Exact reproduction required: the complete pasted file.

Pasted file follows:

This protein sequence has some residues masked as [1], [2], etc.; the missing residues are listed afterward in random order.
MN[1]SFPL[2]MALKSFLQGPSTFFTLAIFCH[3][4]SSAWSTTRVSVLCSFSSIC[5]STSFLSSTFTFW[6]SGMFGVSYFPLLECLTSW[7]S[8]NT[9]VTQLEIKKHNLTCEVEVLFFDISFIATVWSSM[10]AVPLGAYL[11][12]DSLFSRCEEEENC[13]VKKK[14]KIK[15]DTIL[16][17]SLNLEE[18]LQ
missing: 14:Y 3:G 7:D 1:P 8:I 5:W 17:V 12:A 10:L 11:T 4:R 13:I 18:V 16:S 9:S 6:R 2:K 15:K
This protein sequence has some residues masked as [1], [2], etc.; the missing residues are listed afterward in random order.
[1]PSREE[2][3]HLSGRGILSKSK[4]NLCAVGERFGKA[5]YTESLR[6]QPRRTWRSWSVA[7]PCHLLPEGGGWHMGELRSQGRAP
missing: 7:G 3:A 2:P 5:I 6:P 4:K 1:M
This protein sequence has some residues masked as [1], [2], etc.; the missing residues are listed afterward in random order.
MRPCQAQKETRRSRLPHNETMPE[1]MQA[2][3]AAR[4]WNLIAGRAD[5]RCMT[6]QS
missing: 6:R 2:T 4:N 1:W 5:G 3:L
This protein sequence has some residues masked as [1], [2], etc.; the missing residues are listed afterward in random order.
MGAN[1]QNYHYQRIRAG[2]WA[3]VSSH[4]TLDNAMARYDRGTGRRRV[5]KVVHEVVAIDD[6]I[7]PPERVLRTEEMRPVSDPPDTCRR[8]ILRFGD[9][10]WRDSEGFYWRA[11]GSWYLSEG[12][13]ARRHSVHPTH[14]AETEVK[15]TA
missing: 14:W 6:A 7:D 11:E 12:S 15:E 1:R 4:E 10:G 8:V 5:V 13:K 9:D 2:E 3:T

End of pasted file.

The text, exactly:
This protein sequence has some residues masked as [1], [2], etc.; the missing residues are listed afterward in random order.
MN[1]SFPL[2]MALKSFLQGPSTFFTLAIFCH[3][4]SSAWSTTRVSVLCSFSSIC[5]STSFLSSTFTFW[6]SGMFGVSYFPLLECLTSW[7]S[8]NT[9]VTQLEIKKHNLTCEVEVLFFDISFIATVWSSM[10]AVPLGAYL[11][12]DSLFSRCEEEENC[13]VKKK[14]KIK[15]DTIL[16][17]SLNLEE[18]LQ
missing: 14:Y 3:G 7:D 1:P 8:I 5:W 17:V 12:A 10:L 11:T 4:R 13:I 18:V 16:S 9:S 6:R 2:K 15:K
This protein sequence has some residues masked as [1], [2], etc.; the missing residues are listed afterward in random order.
[1]PSREE[2][3]HLSGRGILSKSK[4]NLCAVGERFGKA[5]YTESLR[6]QPRRTWRSWSVA[7]PCHLLPEGGGWHMGELRSQGRAP
missing: 7:G 3:A 2:P 5:I 6:P 4:K 1:M
This protein sequence has some residues masked as [1], [2], etc.; the missing residues are listed afterward in random order.
MRPCQAQKETRRSRLPHNETMPE[1]MQA[2][3]AAR[4]WNLIAGRAD[5]RCMT[6]QS
missing: 6:R 2:T 4:N 1:W 5:G 3:L
This protein sequence has some residues masked as [1], [2], etc.; the missing residues are listed afterward in random order.
MGAN[1]QNYHYQRIRAG[2]WA[3]VSSH[4]TLDNAMARYDRGTGRRRV[5]KVVHEVVAIDD[6]I[7]PPERVLRTEEMRPVSDPPDTCRR[8]ILRFGD[9][10]WRDSEGFYWRA[11]GSWYLSEG[12][13]ARRHSVHPTH[14]AETEVK[15]TA
missing: 14:W 6:A 7:D 11:E 12:S 15:E 1:R 4:E 10:G 8:V 5:V 13:K 9:D 2:E 3:T